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Celtic Names

Celtic Names for ChildrenCeltic Names for Children Listing over 2,000 names from Celtic tradition, this guide to Celtic names for girls and boys covers names from Ireland, Scotland, Wales, the Isle of Man, Cornwall, and Brittany. The meaning behind each name is explained, as are associated myths and stories or places and saints that are commemorated by each. Also included are pronunciation guides, interesting facts about some of the best-known Celtic names, and over 120,000 variations of the names listed. Celtic Names.

The Book of Scottish NamesThe Book of Scottish Names The rich traditions of the Picts and later Celtic peoples in Scotland have given us some of our most beautiful and evocative names. This stunning gift book lists the most popular names for both girls and boys, giving their derivations, pronunciations, meanings and the legends associated with their historical and mythical namesakes. The history of Scotland is full of legends of bravery and dating, from the victories of William Wallace and Robert the Bruce in the Middle Ages to the adventure of Bonnie Prince Charlie, saved by Flora MacDonald, as well as stories of the wars between the clans and the legends of Macbeth and the Black Douglas. The final section of the book includes the names of past Scottish kings and queens for further inspiration. Names, from the ever-popular Stuart, Hamish and Shona to the more unusual Mungo and Ailsa, are accompanied by specially commissioned illustrations and tap into the growing popularity of displaying a cultural affinity in the naming of a child, making The Book of Scottish Names the ideal present for parents-to-be.

Scottish Place NamesScottish Place Names The only comprehensive and systematic study of Scottish place-names. From names which date from the dawn of time - such as the river names Tay or the Avon - to more modern names, such as Fort William or Helensburgh, Nicolaisen brings to life the rich tapestry of history which has shaped our country over thousands of years. Few of us are aware of the implications, symbolism and history of the names which we use and take for granted every day, and indeed of the continuous process of naming and re-naming which goes on around us. More than anything else, these place-names offer insights into the movement of peoples over Scotland over millennia, and often allow the modern reader to glimpse individuals who, if they had not been commemorated by place-names, would otherwise have disappeared from the historical record.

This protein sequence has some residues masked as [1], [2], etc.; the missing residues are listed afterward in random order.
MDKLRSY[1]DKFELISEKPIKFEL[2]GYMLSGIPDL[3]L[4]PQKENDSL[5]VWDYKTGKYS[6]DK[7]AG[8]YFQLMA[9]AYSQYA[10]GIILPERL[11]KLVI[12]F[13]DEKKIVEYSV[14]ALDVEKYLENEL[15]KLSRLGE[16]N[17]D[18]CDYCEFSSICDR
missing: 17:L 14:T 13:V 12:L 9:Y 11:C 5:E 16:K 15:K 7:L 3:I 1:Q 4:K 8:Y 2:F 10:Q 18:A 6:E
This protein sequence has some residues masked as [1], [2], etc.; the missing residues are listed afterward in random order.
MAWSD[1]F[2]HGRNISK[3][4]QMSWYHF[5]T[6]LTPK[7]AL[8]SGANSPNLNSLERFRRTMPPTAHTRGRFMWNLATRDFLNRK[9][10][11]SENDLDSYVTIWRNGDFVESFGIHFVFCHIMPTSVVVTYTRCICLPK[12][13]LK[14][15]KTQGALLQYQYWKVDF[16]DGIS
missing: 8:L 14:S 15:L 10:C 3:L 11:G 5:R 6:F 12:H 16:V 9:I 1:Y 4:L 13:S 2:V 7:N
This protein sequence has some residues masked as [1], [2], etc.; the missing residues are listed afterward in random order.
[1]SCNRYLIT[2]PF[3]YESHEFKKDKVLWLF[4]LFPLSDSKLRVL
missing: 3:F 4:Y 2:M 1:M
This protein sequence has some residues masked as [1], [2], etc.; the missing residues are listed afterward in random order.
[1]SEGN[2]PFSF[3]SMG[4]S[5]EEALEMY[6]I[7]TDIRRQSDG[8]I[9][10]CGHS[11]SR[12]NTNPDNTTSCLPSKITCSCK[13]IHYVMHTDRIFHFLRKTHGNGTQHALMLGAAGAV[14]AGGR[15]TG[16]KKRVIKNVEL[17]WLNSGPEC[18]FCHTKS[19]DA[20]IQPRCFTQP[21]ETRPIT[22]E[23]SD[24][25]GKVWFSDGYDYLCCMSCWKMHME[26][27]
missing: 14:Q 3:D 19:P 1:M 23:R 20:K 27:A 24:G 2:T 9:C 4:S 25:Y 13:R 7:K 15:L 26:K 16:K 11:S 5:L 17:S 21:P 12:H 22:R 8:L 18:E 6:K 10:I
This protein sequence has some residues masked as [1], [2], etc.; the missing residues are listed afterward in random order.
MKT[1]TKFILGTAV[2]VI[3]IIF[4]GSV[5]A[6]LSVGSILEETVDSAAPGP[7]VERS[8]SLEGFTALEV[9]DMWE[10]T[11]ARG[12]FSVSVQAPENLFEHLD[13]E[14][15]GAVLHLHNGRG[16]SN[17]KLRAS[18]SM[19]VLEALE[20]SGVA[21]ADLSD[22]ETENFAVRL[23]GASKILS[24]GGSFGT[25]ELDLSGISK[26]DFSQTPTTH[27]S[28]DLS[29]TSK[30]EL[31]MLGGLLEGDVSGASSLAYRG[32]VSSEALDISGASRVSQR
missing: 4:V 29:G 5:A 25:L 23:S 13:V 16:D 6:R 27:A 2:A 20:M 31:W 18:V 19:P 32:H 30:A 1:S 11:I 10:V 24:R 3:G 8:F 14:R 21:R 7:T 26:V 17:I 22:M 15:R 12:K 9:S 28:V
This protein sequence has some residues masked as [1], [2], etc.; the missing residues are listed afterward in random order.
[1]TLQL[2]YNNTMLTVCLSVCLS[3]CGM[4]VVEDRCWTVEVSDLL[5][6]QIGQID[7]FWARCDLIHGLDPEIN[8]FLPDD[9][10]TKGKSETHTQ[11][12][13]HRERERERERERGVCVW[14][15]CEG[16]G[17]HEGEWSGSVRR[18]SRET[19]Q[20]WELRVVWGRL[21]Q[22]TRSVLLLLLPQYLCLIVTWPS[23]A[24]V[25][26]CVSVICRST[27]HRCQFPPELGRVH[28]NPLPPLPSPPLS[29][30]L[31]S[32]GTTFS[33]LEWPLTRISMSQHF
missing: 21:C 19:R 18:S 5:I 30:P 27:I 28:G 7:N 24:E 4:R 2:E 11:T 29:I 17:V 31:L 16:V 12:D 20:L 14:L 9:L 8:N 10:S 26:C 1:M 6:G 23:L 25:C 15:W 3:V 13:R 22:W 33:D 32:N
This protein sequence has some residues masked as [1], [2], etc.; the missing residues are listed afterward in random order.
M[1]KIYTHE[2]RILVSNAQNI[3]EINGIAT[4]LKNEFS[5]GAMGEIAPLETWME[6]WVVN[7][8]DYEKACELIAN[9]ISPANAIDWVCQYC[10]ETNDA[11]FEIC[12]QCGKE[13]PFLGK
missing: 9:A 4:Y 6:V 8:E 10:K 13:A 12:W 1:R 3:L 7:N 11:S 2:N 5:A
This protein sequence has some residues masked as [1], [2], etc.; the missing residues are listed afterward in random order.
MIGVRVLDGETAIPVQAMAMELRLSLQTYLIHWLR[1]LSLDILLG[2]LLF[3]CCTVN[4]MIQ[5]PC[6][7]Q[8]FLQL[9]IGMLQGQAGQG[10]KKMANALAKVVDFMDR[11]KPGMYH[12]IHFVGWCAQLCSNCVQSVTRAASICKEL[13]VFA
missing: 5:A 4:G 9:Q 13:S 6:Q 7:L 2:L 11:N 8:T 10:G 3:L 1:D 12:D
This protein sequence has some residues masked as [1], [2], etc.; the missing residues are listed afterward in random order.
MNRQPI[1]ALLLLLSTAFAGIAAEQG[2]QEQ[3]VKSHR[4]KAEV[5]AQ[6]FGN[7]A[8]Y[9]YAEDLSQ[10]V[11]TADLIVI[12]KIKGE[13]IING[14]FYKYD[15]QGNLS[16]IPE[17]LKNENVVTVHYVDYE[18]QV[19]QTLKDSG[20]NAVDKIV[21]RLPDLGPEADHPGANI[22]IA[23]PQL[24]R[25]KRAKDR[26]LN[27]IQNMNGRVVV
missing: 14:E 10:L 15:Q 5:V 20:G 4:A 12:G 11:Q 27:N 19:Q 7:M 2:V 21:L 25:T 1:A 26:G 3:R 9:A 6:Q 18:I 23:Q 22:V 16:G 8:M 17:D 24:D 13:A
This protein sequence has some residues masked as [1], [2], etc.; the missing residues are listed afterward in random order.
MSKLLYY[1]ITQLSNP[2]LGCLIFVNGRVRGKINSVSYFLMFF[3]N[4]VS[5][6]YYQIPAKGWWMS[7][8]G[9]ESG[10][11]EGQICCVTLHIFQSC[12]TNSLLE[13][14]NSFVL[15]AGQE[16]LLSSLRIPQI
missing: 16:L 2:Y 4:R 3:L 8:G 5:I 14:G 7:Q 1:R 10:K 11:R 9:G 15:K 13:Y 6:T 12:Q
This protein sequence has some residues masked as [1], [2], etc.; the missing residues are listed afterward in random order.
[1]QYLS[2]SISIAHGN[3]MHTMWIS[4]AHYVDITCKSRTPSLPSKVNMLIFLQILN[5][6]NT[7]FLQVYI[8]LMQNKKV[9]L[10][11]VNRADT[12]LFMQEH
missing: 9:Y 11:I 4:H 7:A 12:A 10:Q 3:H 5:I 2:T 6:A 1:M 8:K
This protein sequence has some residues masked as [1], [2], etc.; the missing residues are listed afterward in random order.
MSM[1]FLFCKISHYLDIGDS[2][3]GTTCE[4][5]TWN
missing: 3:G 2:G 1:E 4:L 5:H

Celtic Placenames of ScotlandThe Celtic Placenames of Scotland First published in 1926, this remains the best and most comprehensive reference guide to the Celtic place-names of Scotland. This is the only paperback edition of this classic work, which is essential reading for anyone interested in Scottish history and the derivations of place names the length and breadth of the country. Many place-names date before the arrival of the Celts (the name 'Tay', for example, is almost certainly thousands of years old), and each successive group of invaders and settlers - Britons, Dalriadic Scots, Anglo-Saxons, Vikings, Normans, Picts and many others - constantly adding and enriching, leaving their own unique story in the landscape. The book is divided into sections dealing with early names, territorial divisions, general surveys of areas; it also looks at saints, church terms and river names. For the scholar, and indeed anyone interested in the subject, this book is a prime reference point which has never been surpassed.

Scottish Clans and Family NamesScottish Clans and Family Names: Their Arms, Origins and Tartans This book provides a guide to the surnames of Scotland. Each entry covers the history, areas of family lands, castles and tartans, ancient and modern, associated with the powerful clans of the Highlands, and the great families of the Lowlands. The author's extensive introduction puts clan development into historical context. There are 240 tartan patterns and over 70 photographs of clan and family lands and their castles in full. Additional photographs highlight famous clan personalities. The clan armorial crest illustations and the designs for the Matriculated Standards of the Clan Chiefs of Scotland are the work of the late heraldic artist, Don Pottinger. Malcolm Innes of Edingight CVO, Lord Lyon King of Arms, has contributed a foreword. The six pages of maps indicating spheres of influence of families about the turn of the 18th century were compiled by the late Sir Iain Moncreiffe and are supplemented by an extensive cross-index of sept names. Recent years have seen the revival of clan and family societies throughout the world and this book provides a comprehensive guide to all those who wish to know more about their Scottish ancestors.

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